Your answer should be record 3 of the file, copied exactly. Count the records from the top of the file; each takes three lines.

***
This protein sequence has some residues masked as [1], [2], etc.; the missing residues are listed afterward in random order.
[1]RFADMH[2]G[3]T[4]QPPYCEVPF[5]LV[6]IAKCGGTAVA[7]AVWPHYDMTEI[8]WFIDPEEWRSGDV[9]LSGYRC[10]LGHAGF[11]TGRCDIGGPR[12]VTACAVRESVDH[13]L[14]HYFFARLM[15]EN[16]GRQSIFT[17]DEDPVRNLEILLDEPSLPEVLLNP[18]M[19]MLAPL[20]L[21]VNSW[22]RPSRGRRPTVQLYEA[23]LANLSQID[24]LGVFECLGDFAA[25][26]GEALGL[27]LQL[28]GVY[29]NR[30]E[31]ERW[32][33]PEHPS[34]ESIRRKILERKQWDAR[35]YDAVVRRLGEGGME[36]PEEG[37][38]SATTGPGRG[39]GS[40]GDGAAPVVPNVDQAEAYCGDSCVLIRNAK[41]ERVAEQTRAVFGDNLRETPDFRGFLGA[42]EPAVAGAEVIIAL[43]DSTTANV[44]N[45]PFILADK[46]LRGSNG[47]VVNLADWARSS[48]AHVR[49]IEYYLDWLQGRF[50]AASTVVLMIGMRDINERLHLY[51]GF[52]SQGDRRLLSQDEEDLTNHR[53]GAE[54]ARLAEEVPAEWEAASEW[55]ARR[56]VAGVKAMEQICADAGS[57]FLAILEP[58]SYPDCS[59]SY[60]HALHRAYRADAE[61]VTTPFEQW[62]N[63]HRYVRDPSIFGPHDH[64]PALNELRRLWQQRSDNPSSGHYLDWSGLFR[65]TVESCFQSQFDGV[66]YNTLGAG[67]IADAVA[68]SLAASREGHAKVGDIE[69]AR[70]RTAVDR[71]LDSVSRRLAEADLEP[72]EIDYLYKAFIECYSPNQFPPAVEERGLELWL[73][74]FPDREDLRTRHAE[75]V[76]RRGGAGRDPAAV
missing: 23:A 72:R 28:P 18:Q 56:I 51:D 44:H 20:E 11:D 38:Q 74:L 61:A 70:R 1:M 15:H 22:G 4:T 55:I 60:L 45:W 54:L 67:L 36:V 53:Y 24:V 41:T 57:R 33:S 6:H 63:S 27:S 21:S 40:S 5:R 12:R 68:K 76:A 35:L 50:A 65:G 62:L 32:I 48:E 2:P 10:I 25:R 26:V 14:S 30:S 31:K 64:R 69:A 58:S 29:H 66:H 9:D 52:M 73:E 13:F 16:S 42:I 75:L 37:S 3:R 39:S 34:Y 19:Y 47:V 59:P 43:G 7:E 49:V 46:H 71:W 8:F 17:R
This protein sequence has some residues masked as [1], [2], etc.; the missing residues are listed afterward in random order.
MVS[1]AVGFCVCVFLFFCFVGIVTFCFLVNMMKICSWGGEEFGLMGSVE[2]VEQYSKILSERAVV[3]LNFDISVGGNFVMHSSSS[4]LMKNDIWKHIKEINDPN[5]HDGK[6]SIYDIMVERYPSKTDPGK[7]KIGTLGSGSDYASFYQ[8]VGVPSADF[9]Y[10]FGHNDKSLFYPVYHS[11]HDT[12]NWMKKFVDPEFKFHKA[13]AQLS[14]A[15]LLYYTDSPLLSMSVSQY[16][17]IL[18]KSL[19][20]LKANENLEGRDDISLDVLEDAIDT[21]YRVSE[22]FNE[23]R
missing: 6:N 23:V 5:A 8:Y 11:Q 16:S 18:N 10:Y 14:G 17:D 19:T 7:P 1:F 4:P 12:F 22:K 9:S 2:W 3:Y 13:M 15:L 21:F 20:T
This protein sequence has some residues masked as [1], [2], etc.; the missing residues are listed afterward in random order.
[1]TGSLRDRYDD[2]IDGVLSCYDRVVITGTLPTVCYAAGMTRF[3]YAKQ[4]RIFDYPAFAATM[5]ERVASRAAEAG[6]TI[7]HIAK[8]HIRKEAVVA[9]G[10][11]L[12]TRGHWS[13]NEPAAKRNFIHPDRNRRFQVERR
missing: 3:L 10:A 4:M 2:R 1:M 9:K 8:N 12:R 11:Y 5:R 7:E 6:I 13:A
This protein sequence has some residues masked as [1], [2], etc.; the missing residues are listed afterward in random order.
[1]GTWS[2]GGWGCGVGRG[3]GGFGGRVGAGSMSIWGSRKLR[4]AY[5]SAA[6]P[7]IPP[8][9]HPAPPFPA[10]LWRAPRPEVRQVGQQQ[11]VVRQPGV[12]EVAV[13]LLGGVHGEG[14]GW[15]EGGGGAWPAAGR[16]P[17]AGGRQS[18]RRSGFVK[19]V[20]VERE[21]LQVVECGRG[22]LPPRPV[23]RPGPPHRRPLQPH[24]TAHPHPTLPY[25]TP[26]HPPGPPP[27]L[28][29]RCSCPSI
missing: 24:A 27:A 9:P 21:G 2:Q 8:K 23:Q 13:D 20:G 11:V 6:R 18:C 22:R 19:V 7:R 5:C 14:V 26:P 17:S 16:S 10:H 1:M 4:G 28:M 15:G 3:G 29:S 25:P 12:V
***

This protein sequence has some residues masked as [1], [2], etc.; the missing residues are listed afterward in random order.
[1]TGSLRDRYDD[2]IDGVLSCYDRVVITGTLPTVCYAAGMTRF[3]YAKQ[4]RIFDYPAFAATM[5]ERVASRAAEAG[6]TI[7]HIAK[8]HIRKEAVVA[9]G[10][11]L[12]TRGHWS[13]NEPAAKRNFIHPDRNRRFQVERR
missing: 3:L 10:A 4:M 2:R 1:M 9:K 8:N 12:R 11:Y 5:R 7:E 6:I 13:A